DescriptionEarly settlement was rapid and constant in Lamar County, where Paris is situated. Between 1824, when John Emberson built the first house along the banks of the Red River, and 1837, when Claiborne Chisum purchased land west of the present city, many families moved to the area from Kentucky, Tennessee, Alabama and Georgia.
The county straddles the ridge of the Red and Sulphur rivers, with their many creeks and tributaries. Furs as well as goods from New Orleans and Shreveport, La., were shipped up the Red River in flatboats and paddle wheelers and then transported overland by wagon and oxcart.
In 1844 the Central National Road of the Republic of Texas was cut through the county, intersecting the city. Markers on US 82 and CR 195 denote the historic route. With the coming of such railroads as the Texas and Pacific in 1876, the Gulf Colorado, the Santa Fe and the Paris and Great Northern in 1888, the Texas Midland in 1895 and the Paris and Mount Pleasant in 1910, the town emerged as a rail center.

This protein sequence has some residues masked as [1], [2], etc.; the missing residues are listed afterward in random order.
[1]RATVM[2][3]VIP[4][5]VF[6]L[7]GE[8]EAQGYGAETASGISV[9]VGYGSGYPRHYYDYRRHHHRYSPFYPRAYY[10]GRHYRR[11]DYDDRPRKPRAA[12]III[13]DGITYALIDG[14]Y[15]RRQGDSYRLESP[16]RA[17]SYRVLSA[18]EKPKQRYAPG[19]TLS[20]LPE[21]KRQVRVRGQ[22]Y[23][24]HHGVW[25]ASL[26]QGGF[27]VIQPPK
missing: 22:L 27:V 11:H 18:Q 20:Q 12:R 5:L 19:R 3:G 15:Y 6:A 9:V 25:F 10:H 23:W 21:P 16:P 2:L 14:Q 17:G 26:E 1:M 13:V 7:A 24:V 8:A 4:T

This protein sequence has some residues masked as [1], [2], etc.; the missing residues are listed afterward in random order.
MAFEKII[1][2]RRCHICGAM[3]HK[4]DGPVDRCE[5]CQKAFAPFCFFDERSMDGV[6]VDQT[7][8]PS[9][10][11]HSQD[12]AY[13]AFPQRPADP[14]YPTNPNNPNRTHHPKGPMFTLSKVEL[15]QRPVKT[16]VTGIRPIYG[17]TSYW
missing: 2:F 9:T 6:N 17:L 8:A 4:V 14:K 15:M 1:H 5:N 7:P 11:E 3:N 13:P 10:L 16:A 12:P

John Chisum, a local cattle baron, expanded into New Mexico, pioneering cattle trails from Fort Sumner to Las Animas and Tascosa. These routes are known as “Chisum Trails.” A monument marks his gravesite at the railroad tracks southwest of town. Twelve miles north is the 8,000-acre Pat Mayse Lake recreation area .
Visitor InfoParis Visitors and Convention Council 8 W. Plaza PARIS, TX 75460. Phone:(903)784-2501 or (800)727-4789
Self-guiding toursMaps and brochures for driving tours of Paris and the surrounding countryside are available from the visitors and convention council.
Things to SeeSam Bell Maxey House State Historic Site